Criminal Sentencing

sentence

sentence, in criminal law, punishment that a court orders, imposed on a person convicted of criminal activity. Sentences typically consist of fines, corporal punishment, imprisonment for varying periods including life, or capital punishment, and sometimes combine two or more elements. In the United States, the Eighth Amendment to the Constitution bans "cruel and unusual punishments" (effectively excluding corporal punishment), and exile and forfeiture of property by heirs are not imposed. Especially in punishing misdemeanors, payment of a fine may be the alternative to a prison sentence.

The sentence to be imposed is generally fixed by statute. In some cases (mandatory sentencing) the duration is exactly prescribed; in others the judge (and in some instances, the jury) has limited discretion. The U.S. Supreme Court has held that courts in sentencing may, and sometimes must, consider not only the crimes for which a defendant was convicted, but also other charges, even if they led to acquittal. The Court has also ruled that only a jury may make the factual findings that can increase a sentence beyond the usual range specified in law for a crime. If a person is convicted of more than one crime at a single trial, the sentences may run concurrently (i.e., all beginning at the same time) or consecutively. In indeterminate sentencing, a minimum and maximum term is set, and good behavior may allow a convict to be released on parole any time after the minimum term has been served. In many states successive convictions on felony charges bring longer sentences, and in the 1980s some U.S. states and the federal government began to impose "three strikes" and similar laws, ordering mandatory long-term or life imprisonment for repeated felony offenses. Such laws have been criticized for sometimes requiring long sentences for nonviolent offenders whose crimes may include petty theft or drug possession. Persons found incapable of understanding the nature of their crimes or of helping in their defense are often committed to mental institutions for periods that are to end if they recover sanity; these are effectively, if not technically, sentences. See also verdict, jury, and pardon.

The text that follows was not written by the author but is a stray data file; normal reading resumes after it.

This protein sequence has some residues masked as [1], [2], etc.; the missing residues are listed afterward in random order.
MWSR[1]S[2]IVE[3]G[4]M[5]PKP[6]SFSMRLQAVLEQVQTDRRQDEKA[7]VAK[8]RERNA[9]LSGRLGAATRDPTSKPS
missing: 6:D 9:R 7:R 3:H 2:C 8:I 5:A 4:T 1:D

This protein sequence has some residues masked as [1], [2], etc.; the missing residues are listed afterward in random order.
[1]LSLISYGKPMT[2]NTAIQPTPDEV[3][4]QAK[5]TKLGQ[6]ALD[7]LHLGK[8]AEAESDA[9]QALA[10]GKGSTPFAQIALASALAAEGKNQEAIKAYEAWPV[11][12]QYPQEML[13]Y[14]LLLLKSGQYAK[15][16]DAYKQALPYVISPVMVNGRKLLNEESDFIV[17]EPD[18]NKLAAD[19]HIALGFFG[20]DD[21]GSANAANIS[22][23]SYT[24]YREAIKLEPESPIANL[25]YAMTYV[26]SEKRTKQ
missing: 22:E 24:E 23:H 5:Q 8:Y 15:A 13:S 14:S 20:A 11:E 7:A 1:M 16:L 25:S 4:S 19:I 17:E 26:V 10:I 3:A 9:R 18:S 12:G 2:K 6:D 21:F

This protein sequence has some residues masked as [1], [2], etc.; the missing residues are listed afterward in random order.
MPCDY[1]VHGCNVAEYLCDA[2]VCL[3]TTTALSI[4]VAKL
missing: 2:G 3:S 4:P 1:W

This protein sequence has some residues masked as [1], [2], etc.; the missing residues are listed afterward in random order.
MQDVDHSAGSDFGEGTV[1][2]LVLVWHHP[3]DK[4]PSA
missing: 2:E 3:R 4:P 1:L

The Columbia Encyclopedia, 6th ed. Copyright© 2014, The Columbia University Press.

Criminal Sentencing: Selected full-text books and articles

Sentencing: A Reference Handbook By Dean John Champion ABC-Clio, 2008
The Punishment Imperative: The Rise and Failure of Mass Incarceration in America By Todd R. Clear; Natasha A. Frost New York University Press, 2014
Judicial Attributes and Sentencing-Deviation Cases: Do Sex, Race, and Politics Matter?* By Tiede, Lydia; Carp, Robert; Manning, Kenneth L Justice System Journal, Vol. 31, No. 3, September 1, 2010
PEER-REVIEWED PERIODICAL
Peer-reviewed publications on Questia are publications containing articles which were subject to evaluation for accuracy and substance by professional peers of the article's author(s).
Mandatory Sentencing and Racial Disparity: Assessing the Role of Prosecutors and the Effects of Booker By Starr, Sonja B.; Rehavi, M. Marit The Yale Law Journal, Vol. 123, No. 1, October 2013
Baseline Framing in Sentencing By Isaacs, Daniel M The Yale Law Journal, Vol. 121, No. 2, November 2011
The Case for Jury Sentencing By Hoffman, Morris B Duke Law Journal, Vol. 52, No. 5, March 2003
Sentencing Reform Lessons: From the Sentencing Reform Act of 1984 to the Feeney Amendment By Howell, Robert Journal of Criminal Law and Criminology, Vol. 94, No. 4, Summer 2004
Sentencing and Sanctions in Western Countries By Michael Tonry; Richard S. Frase Oxford University Press, 2001
Sentencing Lessons By Weisberg, Robert; Miller, Marc L Stanford Law Review, Vol. 58, No. 1, October 2005
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